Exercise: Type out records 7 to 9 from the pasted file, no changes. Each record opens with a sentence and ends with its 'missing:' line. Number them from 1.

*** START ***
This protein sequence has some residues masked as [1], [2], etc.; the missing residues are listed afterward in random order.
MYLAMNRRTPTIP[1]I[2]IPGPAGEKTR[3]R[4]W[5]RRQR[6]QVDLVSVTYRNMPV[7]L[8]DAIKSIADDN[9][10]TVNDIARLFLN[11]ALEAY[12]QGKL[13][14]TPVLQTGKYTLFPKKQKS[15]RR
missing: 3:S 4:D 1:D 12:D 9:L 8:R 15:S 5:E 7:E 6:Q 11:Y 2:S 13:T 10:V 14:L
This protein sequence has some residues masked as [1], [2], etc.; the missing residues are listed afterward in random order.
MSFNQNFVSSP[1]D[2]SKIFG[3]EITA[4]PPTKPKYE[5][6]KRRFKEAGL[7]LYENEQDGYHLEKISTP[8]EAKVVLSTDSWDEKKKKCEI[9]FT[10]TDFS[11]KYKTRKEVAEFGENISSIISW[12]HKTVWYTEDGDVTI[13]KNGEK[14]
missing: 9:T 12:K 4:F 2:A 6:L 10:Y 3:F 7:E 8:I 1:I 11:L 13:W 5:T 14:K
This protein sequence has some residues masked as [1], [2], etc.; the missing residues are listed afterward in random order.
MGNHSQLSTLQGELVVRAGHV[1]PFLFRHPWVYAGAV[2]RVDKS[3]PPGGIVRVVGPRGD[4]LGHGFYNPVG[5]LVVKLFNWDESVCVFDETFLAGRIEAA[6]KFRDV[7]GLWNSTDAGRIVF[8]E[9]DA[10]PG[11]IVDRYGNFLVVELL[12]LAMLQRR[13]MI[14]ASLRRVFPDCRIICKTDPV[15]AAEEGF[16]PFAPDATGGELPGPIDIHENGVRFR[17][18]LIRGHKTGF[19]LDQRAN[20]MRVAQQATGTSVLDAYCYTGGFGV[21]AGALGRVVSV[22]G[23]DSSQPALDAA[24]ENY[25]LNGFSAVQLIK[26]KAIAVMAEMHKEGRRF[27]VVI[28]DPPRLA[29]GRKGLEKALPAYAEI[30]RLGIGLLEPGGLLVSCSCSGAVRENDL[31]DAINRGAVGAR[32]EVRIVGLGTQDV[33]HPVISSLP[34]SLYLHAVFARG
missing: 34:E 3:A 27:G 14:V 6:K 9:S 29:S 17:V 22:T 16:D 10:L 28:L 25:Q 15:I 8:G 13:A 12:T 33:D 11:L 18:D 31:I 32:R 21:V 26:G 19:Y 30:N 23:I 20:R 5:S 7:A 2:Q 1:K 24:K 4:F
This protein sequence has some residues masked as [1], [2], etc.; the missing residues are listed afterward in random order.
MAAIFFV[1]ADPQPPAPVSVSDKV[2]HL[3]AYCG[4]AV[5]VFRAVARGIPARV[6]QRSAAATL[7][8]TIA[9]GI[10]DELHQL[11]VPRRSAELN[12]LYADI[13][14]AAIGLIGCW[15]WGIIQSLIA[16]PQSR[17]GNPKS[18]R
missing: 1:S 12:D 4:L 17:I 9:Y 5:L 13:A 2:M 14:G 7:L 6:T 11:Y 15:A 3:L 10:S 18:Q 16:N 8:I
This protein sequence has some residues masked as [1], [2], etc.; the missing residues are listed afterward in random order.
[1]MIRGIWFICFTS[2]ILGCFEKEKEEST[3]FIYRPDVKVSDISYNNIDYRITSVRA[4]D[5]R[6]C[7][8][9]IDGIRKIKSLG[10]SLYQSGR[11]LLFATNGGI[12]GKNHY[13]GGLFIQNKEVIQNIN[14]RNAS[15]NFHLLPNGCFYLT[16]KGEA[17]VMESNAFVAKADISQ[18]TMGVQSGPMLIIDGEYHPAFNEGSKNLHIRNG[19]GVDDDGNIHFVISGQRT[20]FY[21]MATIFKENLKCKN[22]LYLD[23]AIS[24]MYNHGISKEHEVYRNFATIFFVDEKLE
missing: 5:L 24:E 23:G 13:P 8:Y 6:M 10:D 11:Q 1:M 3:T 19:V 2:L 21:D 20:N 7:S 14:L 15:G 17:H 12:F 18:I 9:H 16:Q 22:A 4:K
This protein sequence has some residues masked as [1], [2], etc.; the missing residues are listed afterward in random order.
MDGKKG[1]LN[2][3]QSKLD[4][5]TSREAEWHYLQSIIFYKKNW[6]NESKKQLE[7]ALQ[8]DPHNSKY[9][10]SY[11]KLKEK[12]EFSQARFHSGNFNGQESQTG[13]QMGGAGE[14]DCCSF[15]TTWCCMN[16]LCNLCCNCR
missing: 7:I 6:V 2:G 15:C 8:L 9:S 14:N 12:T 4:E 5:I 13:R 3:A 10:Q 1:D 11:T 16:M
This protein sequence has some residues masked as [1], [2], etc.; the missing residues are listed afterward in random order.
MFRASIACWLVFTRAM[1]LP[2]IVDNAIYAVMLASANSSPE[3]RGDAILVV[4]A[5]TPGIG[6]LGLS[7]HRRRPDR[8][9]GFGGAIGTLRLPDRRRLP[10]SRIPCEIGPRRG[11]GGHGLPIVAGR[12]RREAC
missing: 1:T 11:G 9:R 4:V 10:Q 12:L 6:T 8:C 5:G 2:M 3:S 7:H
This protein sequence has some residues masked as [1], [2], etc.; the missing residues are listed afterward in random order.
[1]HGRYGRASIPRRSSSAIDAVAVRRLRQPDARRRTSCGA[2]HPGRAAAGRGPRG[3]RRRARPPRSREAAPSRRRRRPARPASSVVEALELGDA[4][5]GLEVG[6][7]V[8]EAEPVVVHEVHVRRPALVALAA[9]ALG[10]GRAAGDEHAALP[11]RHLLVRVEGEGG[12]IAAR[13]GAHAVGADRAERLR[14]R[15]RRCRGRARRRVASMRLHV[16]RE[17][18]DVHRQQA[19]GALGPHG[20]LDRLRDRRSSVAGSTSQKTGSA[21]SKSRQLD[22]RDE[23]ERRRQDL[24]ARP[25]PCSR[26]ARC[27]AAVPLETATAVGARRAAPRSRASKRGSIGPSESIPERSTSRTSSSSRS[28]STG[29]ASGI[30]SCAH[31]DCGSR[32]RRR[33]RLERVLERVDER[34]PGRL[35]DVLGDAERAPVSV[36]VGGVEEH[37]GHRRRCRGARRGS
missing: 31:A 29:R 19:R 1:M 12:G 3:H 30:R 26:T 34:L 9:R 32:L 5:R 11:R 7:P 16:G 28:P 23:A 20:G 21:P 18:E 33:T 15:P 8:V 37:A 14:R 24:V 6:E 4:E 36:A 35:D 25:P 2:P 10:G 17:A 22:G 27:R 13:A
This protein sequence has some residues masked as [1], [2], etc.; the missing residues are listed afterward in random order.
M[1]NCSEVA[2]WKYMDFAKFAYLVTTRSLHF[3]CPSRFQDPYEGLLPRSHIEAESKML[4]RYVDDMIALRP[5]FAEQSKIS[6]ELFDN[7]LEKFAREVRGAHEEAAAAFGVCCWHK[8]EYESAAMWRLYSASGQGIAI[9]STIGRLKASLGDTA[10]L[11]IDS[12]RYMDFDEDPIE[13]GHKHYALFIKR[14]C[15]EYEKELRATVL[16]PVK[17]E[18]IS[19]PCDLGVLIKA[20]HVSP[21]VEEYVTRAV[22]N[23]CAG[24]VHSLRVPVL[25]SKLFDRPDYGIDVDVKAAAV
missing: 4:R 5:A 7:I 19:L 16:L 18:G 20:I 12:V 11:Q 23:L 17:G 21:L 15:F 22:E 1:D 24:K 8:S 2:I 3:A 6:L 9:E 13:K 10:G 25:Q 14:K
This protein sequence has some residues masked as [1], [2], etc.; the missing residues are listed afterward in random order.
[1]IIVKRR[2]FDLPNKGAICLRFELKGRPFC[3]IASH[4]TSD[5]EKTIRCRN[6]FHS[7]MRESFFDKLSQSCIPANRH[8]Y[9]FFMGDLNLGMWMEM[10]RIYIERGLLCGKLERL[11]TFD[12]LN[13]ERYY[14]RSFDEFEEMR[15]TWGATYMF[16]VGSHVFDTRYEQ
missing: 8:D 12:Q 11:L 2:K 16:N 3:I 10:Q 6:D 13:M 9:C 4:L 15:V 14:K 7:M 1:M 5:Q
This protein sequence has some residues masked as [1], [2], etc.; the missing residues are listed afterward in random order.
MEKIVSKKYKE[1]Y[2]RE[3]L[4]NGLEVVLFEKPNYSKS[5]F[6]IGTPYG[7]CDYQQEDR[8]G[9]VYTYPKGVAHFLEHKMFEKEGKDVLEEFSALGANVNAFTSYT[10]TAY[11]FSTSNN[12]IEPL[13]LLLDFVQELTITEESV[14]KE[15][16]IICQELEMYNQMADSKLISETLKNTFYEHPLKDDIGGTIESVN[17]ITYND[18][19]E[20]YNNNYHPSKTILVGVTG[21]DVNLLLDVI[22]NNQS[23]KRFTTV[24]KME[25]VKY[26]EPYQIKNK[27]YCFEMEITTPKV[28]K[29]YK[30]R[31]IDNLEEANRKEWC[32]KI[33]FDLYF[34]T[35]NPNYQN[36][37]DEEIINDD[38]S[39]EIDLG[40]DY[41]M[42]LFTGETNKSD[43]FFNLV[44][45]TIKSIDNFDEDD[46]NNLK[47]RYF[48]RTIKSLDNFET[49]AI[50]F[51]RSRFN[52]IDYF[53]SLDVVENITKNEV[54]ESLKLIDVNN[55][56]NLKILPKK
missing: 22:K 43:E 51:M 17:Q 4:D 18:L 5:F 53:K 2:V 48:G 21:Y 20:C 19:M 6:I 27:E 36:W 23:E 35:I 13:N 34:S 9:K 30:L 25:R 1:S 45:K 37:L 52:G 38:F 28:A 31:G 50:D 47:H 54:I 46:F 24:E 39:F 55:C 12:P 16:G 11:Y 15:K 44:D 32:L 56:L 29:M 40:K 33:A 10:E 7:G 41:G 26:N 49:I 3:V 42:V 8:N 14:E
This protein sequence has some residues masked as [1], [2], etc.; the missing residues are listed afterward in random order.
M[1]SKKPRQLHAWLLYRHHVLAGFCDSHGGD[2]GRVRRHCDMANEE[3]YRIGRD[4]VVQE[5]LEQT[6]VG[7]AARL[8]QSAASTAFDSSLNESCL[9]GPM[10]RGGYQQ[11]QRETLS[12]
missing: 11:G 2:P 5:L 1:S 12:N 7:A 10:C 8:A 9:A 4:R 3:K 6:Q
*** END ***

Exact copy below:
This protein sequence has some residues masked as [1], [2], etc.; the missing residues are listed afterward in random order.
MFRASIACWLVFTRAM[1]LP[2]IVDNAIYAVMLASANSSPE[3]RGDAILVV[4]A[5]TPGIG[6]LGLS[7]HRRRPDR[8][9]GFGGAIGTLRLPDRRRLP[10]SRIPCEIGPRRG[11]GGHGLPIVAGR[12]RREAC
missing: 1:T 11:G 9:R 4:V 10:Q 12:L 6:T 8:C 5:G 2:M 3:S 7:H
This protein sequence has some residues masked as [1], [2], etc.; the missing residues are listed afterward in random order.
[1]HGRYGRASIPRRSSSAIDAVAVRRLRQPDARRRTSCGA[2]HPGRAAAGRGPRG[3]RRRARPPRSREAAPSRRRRRPARPASSVVEALELGDA[4][5]GLEVG[6][7]V[8]EAEPVVVHEVHVRRPALVALAA[9]ALG[10]GRAAGDEHAALP[11]RHLLVRVEGEGG[12]IAAR[13]GAHAVGADRAERLR[14]R[15]RRCRGRARRRVASMRLHV[16]RE[17][18]DVHRQQA[19]GALGPHG[20]LDRLRDRRSSVAGSTSQKTGSA[21]SKSRQLD[22]RDE[23]ERRRQDL[24]ARP[25]PCSR[26]ARC[27]AAVPLETATAVGARRAAPRSRASKRGSIGPSESIPERSTSRTSSSSRS[28]STG[29]ASGI[30]SCAH[31]DCGSR[32]RRR[33]RLERVLERVDER[34]PGRL[35]DVLGDAERAPVSV[36]VGGVEEH[37]GHRRRCRGARRGS
missing: 31:A 29:R 19:R 1:M 12:G 3:H 30:R 26:T 34:L 9:R 32:L 5:R 11:R 7:P 16:G 28:P 23:A 20:G 21:P 18:E 33:T 15:P 8:V 37:A 14:R 24:V 6:E 4:E 36:A 35:D 25:P 2:P 10:G 17:A 22:G 27:R 13:A
This protein sequence has some residues masked as [1], [2], etc.; the missing residues are listed afterward in random order.
M[1]NCSEVA[2]WKYMDFAKFAYLVTTRSLHF[3]CPSRFQDPYEGLLPRSHIEAESKML[4]RYVDDMIALRP[5]FAEQSKIS[6]ELFDN[7]LEKFAREVRGAHEEAAAAFGVCCWHK[8]EYESAAMWRLYSASGQGIAI[9]STIGRLKASLGDTA[10]L[11]IDS[12]RYMDFDEDPIE[13]GHKHYALFIKR[14]C[15]EYEKELRATVL[16]PVK[17]E[18]IS[19]PCDLGVLIKA[20]HVSP[21]VEEYVTRAV[22]N[23]CAG[24]VHSLRVPVL[25]SKLFDRPDYGIDVDVKAAAV
missing: 4:R 5:A 7:I 19:L 16:L 18:G 20:I 12:V 11:Q 23:L 17:G 21:L 15:F 22:E 1:D 24:K 8:S 2:I 3:A 6:L 9:E 13:K 10:G 25:Q 14:K